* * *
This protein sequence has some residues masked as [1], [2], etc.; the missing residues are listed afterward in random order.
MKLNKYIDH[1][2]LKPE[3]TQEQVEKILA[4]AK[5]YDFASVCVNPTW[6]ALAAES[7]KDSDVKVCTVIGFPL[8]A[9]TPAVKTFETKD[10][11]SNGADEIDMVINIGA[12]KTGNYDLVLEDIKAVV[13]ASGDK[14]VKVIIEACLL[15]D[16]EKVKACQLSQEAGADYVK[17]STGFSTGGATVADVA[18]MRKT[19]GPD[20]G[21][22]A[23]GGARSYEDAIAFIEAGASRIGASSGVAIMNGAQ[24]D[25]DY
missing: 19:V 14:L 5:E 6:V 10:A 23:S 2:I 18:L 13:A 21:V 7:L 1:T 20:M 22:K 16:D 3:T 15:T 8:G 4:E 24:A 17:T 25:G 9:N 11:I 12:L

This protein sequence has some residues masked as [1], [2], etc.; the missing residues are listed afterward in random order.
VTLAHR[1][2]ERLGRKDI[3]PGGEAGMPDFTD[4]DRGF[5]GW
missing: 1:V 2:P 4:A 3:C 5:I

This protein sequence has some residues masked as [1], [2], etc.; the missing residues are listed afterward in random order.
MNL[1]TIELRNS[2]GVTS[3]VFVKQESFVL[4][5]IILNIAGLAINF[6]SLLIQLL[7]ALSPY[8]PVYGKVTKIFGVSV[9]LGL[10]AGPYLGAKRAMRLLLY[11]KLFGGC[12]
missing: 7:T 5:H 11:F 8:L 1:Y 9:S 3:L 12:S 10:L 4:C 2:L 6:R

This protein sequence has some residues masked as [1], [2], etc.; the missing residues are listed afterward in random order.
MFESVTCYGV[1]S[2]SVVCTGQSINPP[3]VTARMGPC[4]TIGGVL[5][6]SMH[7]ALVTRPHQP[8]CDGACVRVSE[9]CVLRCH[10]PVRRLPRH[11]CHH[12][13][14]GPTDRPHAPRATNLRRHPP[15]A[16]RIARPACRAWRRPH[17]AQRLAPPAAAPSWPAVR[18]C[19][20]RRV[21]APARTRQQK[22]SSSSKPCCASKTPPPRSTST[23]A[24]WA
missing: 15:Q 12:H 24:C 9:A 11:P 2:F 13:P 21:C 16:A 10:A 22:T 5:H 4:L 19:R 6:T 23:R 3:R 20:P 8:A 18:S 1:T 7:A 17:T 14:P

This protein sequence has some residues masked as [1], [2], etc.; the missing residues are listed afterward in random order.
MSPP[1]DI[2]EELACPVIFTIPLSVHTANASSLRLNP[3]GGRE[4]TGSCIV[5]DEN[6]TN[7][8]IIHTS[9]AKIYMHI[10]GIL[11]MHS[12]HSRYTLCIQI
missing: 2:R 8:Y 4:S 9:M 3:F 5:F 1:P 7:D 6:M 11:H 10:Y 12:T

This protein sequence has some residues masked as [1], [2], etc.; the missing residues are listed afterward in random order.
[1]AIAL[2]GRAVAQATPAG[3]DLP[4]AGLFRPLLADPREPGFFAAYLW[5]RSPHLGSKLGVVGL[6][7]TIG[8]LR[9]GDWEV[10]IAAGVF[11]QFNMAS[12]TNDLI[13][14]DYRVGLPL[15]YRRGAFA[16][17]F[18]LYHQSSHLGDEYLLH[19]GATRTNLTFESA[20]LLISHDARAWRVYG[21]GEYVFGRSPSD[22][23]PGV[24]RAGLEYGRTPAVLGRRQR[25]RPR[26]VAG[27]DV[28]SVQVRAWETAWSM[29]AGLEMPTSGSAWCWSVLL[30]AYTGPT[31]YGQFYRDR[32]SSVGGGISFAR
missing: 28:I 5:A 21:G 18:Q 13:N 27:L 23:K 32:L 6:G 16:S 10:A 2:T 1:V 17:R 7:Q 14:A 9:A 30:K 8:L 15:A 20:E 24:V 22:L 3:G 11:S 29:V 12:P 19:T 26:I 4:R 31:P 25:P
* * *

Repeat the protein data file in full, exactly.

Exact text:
This protein sequence has some residues masked as [1], [2], etc.; the missing residues are listed afterward in random order.
MKLNKYIDH[1][2]LKPE[3]TQEQVEKILA[4]AK[5]YDFASVCVNPTW[6]ALAAES[7]KDSDVKVCTVIGFPL[8]A[9]TPAVKTFETKD[10][11]SNGADEIDMVINIGA[12]KTGNYDLVLEDIKAVV[13]ASGDK[14]VKVIIEACLL[15]D[16]EKVKACQLSQEAGADYVK[17]STGFSTGGATVADVA[18]MRKT[19]GPD[20]G[21][22]A[23]GGARSYEDAIAFIEAGASRIGASSGVAIMNGAQ[24]D[25]DY
missing: 19:V 14:L 5:E 6:V 10:A 23:S 2:I 18:L 13:A 21:V 7:L 1:T 20:M 22:K 16:D 3:T 15:T 8:G 4:E 24:A 17:T 25:G 9:N 11:I 12:L

This protein sequence has some residues masked as [1], [2], etc.; the missing residues are listed afterward in random order.
VTLAHR[1][2]ERLGRKDI[3]PGGEAGMPDFTD[4]DRGF[5]GW
missing: 1:V 2:P 4:A 3:C 5:I

This protein sequence has some residues masked as [1], [2], etc.; the missing residues are listed afterward in random order.
MNL[1]TIELRNS[2]GVTS[3]VFVKQESFVL[4][5]IILNIAGLAINF[6]SLLIQLL[7]ALSPY[8]PVYGKVTKIFGVSV[9]LGL[10]AGPYLGAKRAMRLLLY[11]KLFGGC[12]
missing: 7:T 5:H 11:F 8:L 1:Y 9:S 3:L 12:S 10:L 4:C 2:L 6:R

This protein sequence has some residues masked as [1], [2], etc.; the missing residues are listed afterward in random order.
MFESVTCYGV[1]S[2]SVVCTGQSINPP[3]VTARMGPC[4]TIGGVL[5][6]SMH[7]ALVTRPHQP[8]CDGACVRVSE[9]CVLRCH[10]PVRRLPRH[11]CHH[12][13][14]GPTDRPHAPRATNLRRHPP[15]A[16]RIARPACRAWRRPH[17]AQRLAPPAAAPSWPAVR[18]C[19][20]RRV[21]APARTRQQK[22]SSSSKPCCASKTPPPRSTST[23]A[24]WA
missing: 15:Q 12:H 24:C 9:A 11:P 2:F 13:P 21:C 16:A 10:A 22:T 5:H 4:L 19:R 6:T 23:R 3:R 20:P 8:A 18:S 1:T 7:A 17:T 14:P

This protein sequence has some residues masked as [1], [2], etc.; the missing residues are listed afterward in random order.
MSPP[1]DI[2]EELACPVIFTIPLSVHTANASSLRLNP[3]GGRE[4]TGSCIV[5]DEN[6]TN[7][8]IIHTS[9]AKIYMHI[10]GIL[11]MHS[12]HSRYTLCIQI
missing: 2:R 8:Y 4:S 9:M 3:F 5:F 1:P 7:D 6:M 11:H 10:Y 12:T

This protein sequence has some residues masked as [1], [2], etc.; the missing residues are listed afterward in random order.
[1]AIAL[2]GRAVAQATPAG[3]DLP[4]AGLFRPLLADPREPGFFAAYLW[5]RSPHLGSKLGVVGL[6][7]TIG[8]LR[9]GDWEV[10]IAAGVF[11]QFNMAS[12]TNDLI[13][14]DYRVGLPL[15]YRRGAFA[16][17]F[18]LYHQSSHLGDEYLLH[19]GATRTNLTFESA[20]LLISHDARAWRVYG[21]GEYVFGRSPSD[22][23]PGV[24]RAGLEYGRTPAVLGRRQR[25]RPR[26]VAG[27]DV[28]SVQVRAWETAWSM[29]AGLEMPTSGSAWCWSVLL[30]AYTGPT[31]YGQFYRDR[32]SSVGGGISFAR
missing: 28:I 5:A 21:G 18:Q 13:N 27:L 23:K 32:L 6:G 16:S 10:A 2:T 1:V 17:R 7:Q 14:A 9:A 30:K 8:L 15:A 20:E 24:V 22:L 3:G 11:S 29:V 12:P 19:T 26:I 4:R 31:P 25:P